- The EU tells Boris Johnson to scrap his ban to overwrite the Brexit deal he signed last year, or face legal action.
- If he does not, the EU will "not be shy" to use legal action, the bloc said in a statement on Thursday.
- The UK government has admitted that its plan breaks international law.
- European Commission vice president Maros Sefcovic today told UK minister Michael Gove that the plan was an "extremely serious violation" of law and had "seriously damaged trust."
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The European Union has told Boris Johnson's UK government to scrap its plans to rewrite the Brexit withdrawal deal by the end of the month or face legal action as negotiations between the two sides move close to collapse.
UK and EU officials held emergency talks in London on Thursday afternoon after Johnson's government revealed plans to unilaterally overwrite the withdrawal treaty struck by both sides last year.
The move caused consternation in the UK and in Brussels, with members of the UK Parliament including several in Johnson's own Conservative party publicly criticising him for seeking to break international law. Brandon Lewis, the UK Secretary of State of Northern Ireland, admitted on Tuesday that the UK's plan to unilaterally implement its own rules for trade across the Irish Sea would be a "very specific but limited" breach of international law.
Following a meeting between UK minister Michael Gove and his European counterparts on Thursday, the European Commission published a strongly-worded statement describing the plan as an "extremely serious violation" of both the Brexit Withdrawal Agreement agreed last year and international law.
The European Commission's vice president Maros Sefcovic told Gove that the UK plan had "seriously damaged trust between the EU and the UK" and called on Johnson's government to bin it before the end of the month.
The EU would not be afraid to take legal action against the UK if it did not comply, Sefcovic told Gove in the meeting.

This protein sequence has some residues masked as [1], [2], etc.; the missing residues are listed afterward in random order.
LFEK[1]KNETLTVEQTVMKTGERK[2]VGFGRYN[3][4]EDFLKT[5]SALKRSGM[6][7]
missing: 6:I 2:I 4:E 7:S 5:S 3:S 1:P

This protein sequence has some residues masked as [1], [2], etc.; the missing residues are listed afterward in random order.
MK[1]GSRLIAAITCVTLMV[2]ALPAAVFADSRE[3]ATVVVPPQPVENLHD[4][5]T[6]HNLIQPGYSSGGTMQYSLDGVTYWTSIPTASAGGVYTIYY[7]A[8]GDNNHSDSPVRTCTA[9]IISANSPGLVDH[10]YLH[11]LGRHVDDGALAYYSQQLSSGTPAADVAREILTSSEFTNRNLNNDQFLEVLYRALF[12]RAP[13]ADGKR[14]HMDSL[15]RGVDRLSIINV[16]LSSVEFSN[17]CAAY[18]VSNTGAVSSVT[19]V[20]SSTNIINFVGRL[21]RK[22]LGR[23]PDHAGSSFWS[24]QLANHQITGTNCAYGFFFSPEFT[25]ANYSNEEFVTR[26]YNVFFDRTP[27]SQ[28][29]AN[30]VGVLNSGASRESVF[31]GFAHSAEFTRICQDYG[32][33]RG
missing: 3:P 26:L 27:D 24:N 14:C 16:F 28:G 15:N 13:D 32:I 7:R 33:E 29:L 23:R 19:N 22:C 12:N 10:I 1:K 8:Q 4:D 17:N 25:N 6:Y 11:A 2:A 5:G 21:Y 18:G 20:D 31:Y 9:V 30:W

He "reminded the UK government that the Withdrawal Agreement contains a number of mechanisms and legal remedies to address violations of the legal obligations contained in the text – which the European Union will not be shy in using," the European Commission statement said.
The row revolves around the UK government's plan to disapply parts of the protocol agreed for Northern Ireland.
The Northern Ireland protocol agreed by the UK and EU states that the province will continue to follow the bloc's trading rules in order to avoid a controversial hard border between Northern Ireland and the Republic of Ireland.
This new arrangement will create the need for checks on goods going across the Irish Sea between Great Britain and Northern Ireland.
However, Johnson's government triggered outrage earlier this week when it announced plans to unilaterally decide itself what rules should be applied as of next year. In legislation called the Internal Markets Bill published on Wednesday, the government said it would give itself the power to waive declarations on goods going from Northern Ireland to Great Britain, and refuse to apply EU state aid rules agreed as part of the Withdrawal Agreement.
Jonathan Jones quit as the head of the UK government's legal department in protest against the plan.
The UK government argues that while the plan would breach international law, it is necessary to protect the Northern Ireland peace process, also known as the Good Friday Agreement.
However, the European Commission sought to rubbish this claim on Thursday, stating: "The EU does not accept the argument that the aim of the draft Bill is to protect the Good Friday (Belfast) Agreement. In fact, it is of the view that it does the opposite."
The UK government's plans have also caused concern in the US.
Senior Democrats like House Speaker Nancy Pelosi and Ways and Means committee chair Richard Neal both warned that Congress would not approve a post-Brexit free trade deal between the UK and the US if Johnson did not uphold the Withdrawal Agreement.
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